When I was at university we had to write an essay in our final year that was on the topic of cognitive psychology and we had to find research that used cognitive methods in order to do so. I wanted to write an essay on psychopathy – I have always been interested in mental health, the idea of “good” and “evil” and believed I had a relatively good, but brief, understanding of what psychopaths are. I knew the common theme of a typical psychopath is that they lack empathy – they don’t feel for other people, which is how they are capable of doing what they do, whether that is cold blooded murder, or becoming a successful businessman or politician. They don’t care about other people. I wanted to see if this was entirely true – surely they must feel something for other people, that’s what makes us human, right? So I gave the idea to my lecturer and, despite him having no background knowledge in psychopathy, he let me write it.
It was my most successful essay, completely boosting my overall mark of my degree, and the most enjoyable one I’ve written throughout my academic career. I’ve decided to post it on my blog for that reason – I enjoyed writing it. I’ve edited it slightly, giving more indepth definitions to those of you who are not psychologically or scientifically inclined, edited it from an essay structure to a blog post layout, and have taken out the majority of in-essay referencing as it’s not necessarily needed (a full reference list will be posted at the end for those who want to do some further reading).
So read on if you wish to find out the answers I discovered on my research pathway to see if psychopaths can feel empathy at all, or if they really are separate from what makes us human. Any questions? Just leave a comment and I’ll get back to you.
Continue reading “Are psychopaths capable of empathy?”
It’s mental health awareness week, so I’ve decided to do a blog post to make you aware of one of the most misnamed and misinterpreted mental health problems – personality disorders.
What do you think when I say “personality disorder”? Some of you will think of multiple personalities, some will think of split personalities. Well unfortunately, you’ll all be wrong. Individuals who have a personality disorder only have one personality, as do all of us. Each of our personalities is unique and it makes up what makes us think, feel and act the way that we do. So how can someone have a disordered personality? Well, they don’t, not really. Read on and let me explain.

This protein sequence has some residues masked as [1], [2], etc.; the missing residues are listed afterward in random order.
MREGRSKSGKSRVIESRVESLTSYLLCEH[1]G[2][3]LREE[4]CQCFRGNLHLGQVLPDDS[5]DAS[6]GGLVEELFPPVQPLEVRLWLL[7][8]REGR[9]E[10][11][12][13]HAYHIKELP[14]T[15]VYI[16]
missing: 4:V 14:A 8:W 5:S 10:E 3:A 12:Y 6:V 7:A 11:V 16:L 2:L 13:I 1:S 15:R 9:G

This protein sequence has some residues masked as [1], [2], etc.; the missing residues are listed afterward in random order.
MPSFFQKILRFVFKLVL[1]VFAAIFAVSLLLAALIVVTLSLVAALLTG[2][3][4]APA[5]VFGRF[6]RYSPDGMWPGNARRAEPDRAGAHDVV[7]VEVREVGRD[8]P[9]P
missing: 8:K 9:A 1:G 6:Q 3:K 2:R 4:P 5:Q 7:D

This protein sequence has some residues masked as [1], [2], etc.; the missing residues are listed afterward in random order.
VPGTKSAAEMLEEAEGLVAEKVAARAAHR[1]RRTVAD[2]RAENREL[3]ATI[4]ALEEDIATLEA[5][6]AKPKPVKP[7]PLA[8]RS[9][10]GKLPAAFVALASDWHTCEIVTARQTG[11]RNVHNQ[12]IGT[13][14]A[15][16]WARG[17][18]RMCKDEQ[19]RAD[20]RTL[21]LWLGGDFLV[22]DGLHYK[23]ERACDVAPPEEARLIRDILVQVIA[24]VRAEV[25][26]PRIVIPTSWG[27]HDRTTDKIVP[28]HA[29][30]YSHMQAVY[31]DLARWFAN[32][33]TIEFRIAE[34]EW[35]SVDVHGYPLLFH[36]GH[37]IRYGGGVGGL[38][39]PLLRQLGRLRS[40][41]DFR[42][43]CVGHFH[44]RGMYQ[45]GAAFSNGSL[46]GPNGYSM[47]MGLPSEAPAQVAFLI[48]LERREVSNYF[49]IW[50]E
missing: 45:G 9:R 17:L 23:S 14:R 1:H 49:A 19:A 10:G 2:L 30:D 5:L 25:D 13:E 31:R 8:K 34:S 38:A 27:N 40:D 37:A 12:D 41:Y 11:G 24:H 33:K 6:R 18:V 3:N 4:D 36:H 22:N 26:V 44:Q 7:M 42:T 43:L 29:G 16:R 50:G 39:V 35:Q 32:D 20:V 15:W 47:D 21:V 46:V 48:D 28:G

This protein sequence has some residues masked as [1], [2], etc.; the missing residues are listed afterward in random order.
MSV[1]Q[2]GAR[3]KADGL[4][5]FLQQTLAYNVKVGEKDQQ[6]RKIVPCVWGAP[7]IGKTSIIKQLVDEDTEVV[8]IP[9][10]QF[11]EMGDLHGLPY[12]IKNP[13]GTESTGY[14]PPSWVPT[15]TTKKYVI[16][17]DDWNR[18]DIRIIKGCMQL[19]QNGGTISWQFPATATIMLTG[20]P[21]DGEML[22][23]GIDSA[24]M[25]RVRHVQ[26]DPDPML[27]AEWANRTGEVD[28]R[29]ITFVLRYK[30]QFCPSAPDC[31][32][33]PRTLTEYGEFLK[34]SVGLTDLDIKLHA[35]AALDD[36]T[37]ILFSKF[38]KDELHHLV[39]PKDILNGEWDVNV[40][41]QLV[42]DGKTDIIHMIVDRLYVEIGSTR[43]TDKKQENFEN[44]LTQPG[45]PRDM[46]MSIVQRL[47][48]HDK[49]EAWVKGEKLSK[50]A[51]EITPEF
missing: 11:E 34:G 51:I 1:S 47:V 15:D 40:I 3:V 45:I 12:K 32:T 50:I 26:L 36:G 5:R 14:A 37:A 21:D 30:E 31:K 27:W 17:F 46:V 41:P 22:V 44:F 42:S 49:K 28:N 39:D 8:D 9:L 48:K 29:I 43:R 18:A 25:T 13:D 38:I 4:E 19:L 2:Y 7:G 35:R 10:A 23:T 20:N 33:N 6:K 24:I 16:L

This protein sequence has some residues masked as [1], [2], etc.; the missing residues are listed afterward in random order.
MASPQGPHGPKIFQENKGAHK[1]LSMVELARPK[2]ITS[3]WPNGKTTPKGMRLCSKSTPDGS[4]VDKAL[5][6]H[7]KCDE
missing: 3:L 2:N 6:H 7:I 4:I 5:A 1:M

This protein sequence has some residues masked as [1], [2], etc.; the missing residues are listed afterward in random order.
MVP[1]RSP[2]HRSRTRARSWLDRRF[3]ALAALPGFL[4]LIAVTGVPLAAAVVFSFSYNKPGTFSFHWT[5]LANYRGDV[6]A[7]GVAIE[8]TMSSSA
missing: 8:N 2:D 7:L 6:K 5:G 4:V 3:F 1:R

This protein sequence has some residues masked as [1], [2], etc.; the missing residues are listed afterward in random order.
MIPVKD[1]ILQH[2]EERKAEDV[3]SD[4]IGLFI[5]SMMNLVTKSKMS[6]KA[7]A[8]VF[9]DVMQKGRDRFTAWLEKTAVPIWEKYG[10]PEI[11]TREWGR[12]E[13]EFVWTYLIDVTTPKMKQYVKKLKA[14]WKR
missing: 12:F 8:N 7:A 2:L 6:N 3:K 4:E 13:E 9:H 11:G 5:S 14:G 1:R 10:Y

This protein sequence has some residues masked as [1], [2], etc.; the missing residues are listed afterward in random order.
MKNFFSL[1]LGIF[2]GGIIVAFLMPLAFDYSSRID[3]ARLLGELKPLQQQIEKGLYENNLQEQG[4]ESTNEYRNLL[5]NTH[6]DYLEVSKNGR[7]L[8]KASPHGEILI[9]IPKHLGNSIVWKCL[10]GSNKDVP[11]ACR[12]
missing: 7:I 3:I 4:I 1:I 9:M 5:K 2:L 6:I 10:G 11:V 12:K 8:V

Continue reading “What are personality disorders?”
Most people recognise ‘Folie à Deux’ as Fall Out Boy’s fourth studio album. However the album is named after a rare mental illness. Folie à Deux is french for “shared psychosis”, and in this blog post I’m going to explore what this means, what it involves, and some cases of this strange phenomenon.
Continue reading “Folie à Deux”
Self injury, or self harm, is a very taboo subject within society. More people are slowly beginning to talk about it, but it is still a very uncomfortable conversation. For someone who is faced with self harm pretty much every day at work, I find the conversation a little more comfortable than others. Why? Because I’m used to seeing it? Maybe, but I’ll never get fully used to seeing someone hurt their own body. I think I’m more comfortable with it because 1) I have to be to be able to talk to my patients about it, but 2) because I understand it. If everyone were to understand self harm to the level that they were comfortable enough to talk to their loved ones about it, then I believe we would see a decrease in the rates of self harm not only across the UK, but across the world. So it may only be a blog post, but reading this post this can be the start of your conversation about self harm.
Continue reading “Self-injury Awareness Day 2017”
Most people, especially those who work within psychology, mental health and well-being, have heard of Cognitive Behavioural Therapy (CBT). CBT is a form of therapy that encourages the client to change the way they think about situations, and therefore change the way they behave in reaction to them. Acceptance and Commitment Therapy (ACT) is a branch of CBT which is growing in popularity alongside other behavioural therapies such as mindfulness based CBT. I have seen first-hand with the patients I work with how ACT can change the way patients think, and seen them recover from their mental health disorders to the point of discharge. So, like my post on mindfulness, this is an educational blog post in order to inform you about ACT as a type of therapy that everyone should be aware of and everyone can adapt into their lives in order to fully engage with every moment of every day.
Continue reading “What is Acceptance and Commitment Therapy?”
For many of us, Christmas is a joyous time. It’s a time to celebrate the wonderful year we have had, to reflect on memories, to spend time with our family, to remind those closest to us of what they mean to us, to give and to receive gifts, to drink and eat too much, and simply be happy and merry.
However, what if you couldn’t do any of that? What if, for one reason or another, you couldn’t celebrate in the way they do in the Christmas song music videos? Christmas isn’t always a happy time for people, and especially for those with mental health problems it can be a difficult time in terms of coping and staying well. So here I’m going to write three top tips on how to survive five different aspects of Christmas, whilst enjoying yourself and staying mentally well.
Continue reading “I wish you a mentally-healthy Christmas”